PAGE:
The rejiggering of the XenServer stack was necessary so it could mesh with the way Microsoft packages Hyper-V. Starting today, there are no longer four different XenServer stacks: the freebie XenServer hypervisor and its related XenCenter management console; XenServer Standard Edition, which added resource pools; XenServer Enterprise Edition, which XenMotion live migration, plus clustering and disaster recovery features; and XenServer Platinum Edition, which layered on dynamic workload provisioning.
Now, most of the elements of XenServer Enterprise Edition now just called XenServer, and it is all free. That includes a 64-but hypervisor that can scale to eight processor cores in a single VM, the XenCenter console, integration with Active Directory (the Windows authentication service), VM resource pooling, and XenMotion.
Before this announcement, XenServer Standard cost $990 per four-socket server, while XenServer Enterprise cost $3,300 and Platinum cost $5,500. (Those prices include a year of maintenance.) The VI3 stack from VMware, by contrast, costs $1,540 per two-socket machine for the base Foundation edition, while VI3 Standard runs to $3,624 and VI3 Enterprise costs $6,958. All of the VMware prices include one year of the cheapest tech support VMware. (You can pay more, and you can buy several years of support at a discount too.) VMware has been able to charge a lot more for its software, if list price is any guide, particularly if you normalize the prices for socket counts.
"The virtual infrastructure category is now free, not just the hypervisor, so we are again changing the game," boasts Crosby, with an obvious dig at VMware's Virtual Infrastructure stack.
So where is Citrix going to make money? On two editions of Essentials for XenServer, which move up the stack and, presumably, by getting a piece of the action when Microsoft and Citrix sell two similar editions of Essentials for Hyper-V. And it is going to make it up on volume, by spanning both XenServer and Hyper-V.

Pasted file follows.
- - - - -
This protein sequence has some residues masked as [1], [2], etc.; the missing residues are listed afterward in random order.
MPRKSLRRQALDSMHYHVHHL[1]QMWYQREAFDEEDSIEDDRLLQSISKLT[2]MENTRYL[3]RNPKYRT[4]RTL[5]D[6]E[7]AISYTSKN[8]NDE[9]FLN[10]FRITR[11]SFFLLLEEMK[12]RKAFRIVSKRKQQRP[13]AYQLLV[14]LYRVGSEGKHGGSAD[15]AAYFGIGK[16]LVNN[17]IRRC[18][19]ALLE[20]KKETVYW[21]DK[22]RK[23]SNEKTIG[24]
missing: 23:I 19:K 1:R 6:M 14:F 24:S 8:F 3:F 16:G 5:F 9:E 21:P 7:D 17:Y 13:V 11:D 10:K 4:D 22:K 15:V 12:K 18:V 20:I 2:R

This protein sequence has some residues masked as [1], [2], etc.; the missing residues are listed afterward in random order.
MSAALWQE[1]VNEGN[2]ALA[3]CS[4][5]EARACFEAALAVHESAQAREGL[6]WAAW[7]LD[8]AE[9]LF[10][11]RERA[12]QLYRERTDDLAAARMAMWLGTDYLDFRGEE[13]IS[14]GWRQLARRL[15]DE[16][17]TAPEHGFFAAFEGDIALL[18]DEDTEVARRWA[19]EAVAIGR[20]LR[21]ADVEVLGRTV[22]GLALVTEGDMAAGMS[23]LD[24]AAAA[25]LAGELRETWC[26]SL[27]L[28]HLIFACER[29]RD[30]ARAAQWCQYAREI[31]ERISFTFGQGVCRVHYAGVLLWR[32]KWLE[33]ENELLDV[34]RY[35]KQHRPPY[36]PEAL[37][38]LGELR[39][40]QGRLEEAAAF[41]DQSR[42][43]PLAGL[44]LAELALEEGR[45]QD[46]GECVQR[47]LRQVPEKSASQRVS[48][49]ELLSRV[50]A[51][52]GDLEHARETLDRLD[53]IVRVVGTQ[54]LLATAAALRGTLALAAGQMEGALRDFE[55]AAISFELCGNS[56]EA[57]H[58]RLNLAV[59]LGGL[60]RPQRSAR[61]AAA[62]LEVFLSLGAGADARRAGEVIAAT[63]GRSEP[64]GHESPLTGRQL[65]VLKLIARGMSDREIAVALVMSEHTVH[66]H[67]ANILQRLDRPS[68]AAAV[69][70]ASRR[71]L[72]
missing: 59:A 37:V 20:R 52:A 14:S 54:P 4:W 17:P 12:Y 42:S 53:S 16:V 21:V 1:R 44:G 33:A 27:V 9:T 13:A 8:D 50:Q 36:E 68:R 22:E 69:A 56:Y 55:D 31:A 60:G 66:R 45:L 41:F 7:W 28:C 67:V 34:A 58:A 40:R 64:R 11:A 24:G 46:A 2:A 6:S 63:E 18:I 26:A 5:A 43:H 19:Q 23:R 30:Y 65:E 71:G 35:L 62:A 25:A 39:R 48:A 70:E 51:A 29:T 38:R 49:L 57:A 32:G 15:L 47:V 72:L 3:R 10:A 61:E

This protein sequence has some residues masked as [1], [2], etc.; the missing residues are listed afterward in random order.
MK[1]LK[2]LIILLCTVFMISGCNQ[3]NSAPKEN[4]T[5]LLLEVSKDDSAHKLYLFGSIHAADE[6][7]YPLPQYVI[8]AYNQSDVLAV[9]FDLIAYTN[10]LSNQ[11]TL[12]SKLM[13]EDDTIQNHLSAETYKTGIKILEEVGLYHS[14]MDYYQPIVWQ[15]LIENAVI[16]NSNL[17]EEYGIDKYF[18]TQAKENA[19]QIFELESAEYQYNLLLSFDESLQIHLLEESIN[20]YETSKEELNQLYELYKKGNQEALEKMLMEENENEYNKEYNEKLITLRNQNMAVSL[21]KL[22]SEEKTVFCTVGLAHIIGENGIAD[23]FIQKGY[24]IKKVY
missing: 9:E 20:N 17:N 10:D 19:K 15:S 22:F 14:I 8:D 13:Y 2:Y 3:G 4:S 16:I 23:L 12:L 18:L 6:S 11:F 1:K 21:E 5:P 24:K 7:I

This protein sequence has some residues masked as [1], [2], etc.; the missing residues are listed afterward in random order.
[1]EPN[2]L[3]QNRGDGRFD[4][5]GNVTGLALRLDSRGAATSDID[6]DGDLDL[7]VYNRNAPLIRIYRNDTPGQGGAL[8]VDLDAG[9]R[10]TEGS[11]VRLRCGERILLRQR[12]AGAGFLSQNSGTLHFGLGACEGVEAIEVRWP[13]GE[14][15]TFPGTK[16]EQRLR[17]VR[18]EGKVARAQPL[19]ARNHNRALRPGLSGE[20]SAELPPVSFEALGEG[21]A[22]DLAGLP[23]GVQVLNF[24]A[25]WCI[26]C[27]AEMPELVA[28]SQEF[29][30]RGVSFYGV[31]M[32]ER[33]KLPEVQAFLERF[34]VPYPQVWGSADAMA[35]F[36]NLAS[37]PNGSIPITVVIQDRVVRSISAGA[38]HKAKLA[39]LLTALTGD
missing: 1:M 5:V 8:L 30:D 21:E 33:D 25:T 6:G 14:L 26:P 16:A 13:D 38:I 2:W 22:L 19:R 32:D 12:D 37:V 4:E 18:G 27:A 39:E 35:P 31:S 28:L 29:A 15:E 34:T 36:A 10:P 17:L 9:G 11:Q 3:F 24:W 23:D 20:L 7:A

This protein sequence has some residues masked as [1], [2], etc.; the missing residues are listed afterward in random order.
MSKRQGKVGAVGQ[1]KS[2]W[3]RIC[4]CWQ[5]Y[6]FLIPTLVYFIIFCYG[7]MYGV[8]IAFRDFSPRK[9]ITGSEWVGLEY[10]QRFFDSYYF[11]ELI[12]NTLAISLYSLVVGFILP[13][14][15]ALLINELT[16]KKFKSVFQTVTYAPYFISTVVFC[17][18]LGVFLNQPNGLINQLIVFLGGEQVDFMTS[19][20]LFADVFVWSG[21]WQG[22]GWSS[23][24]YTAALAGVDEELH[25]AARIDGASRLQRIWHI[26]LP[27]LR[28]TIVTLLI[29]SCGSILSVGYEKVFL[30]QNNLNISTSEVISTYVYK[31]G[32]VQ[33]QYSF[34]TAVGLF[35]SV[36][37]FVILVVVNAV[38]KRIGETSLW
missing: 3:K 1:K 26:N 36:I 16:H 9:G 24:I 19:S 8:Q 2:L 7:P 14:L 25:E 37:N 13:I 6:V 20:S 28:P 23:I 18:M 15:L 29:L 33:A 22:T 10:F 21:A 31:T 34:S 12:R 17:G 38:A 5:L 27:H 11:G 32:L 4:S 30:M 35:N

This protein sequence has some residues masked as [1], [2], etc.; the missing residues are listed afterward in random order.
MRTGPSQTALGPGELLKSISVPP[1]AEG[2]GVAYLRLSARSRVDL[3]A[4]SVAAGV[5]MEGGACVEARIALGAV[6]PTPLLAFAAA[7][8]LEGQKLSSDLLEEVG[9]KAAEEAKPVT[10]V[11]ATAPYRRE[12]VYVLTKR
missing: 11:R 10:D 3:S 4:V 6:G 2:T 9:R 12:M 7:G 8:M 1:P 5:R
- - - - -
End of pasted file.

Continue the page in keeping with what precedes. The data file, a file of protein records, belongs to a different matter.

Essentials for XenServer Enterprise Edition, which costs $1,500 per physical server (regardless of the number of sockets), will include a stack of storage features that let XenServer take advantage of the thin provisioning, snapshotting, and other features inside disk arrays, which Citrix is lumping together as a feature set called StorageLink. Essentials Enterprise Edition will also have dynamic provisioning services for Xen partitions, workflow orchestration to automate when and where VMs are deployed on the network, interoperability features so workloads packaged up for Xen can be transformed and rebooted on Hyper-V (and visa versa), and integration with Microsoft's System Center console. (That feature is coming later this year, and neither Microsoft nor Citrix would say when).
The Platinum Edition of the Essentials for XenServer adds in "lab management" VM jukeboxing, and that extra feature doubles the price to $3,000 per system. It looks like there is another edition, which was not mention in the presentation, that adds high availability features atop the XenServer stack and which will boost the price to $5,000 per system. Details on this Essentials for XenServer edition were not available at press time.
The pricing and packaging for Essentials for Hyper-V are exactly the same, except that Microsoft's hypervisor is at the heart of the stack instead of XenServer and the $5,000 edition with high availability features is not available with Hyper-V.
The sales channels at Microsoft and Citrix are well acquainted with each other and are being authorized to sell either of the Essentials versions in their various flavors to their separate and shared customers. The companies will be doing a worldwide marketing push on the server virtualization tools and will collaborate to chase sales opportunities. Microsoft's sales channel has been trained to push the products as well, and any Citrix or Microsoft channel partner is authorized to sell the Essentials tools. ®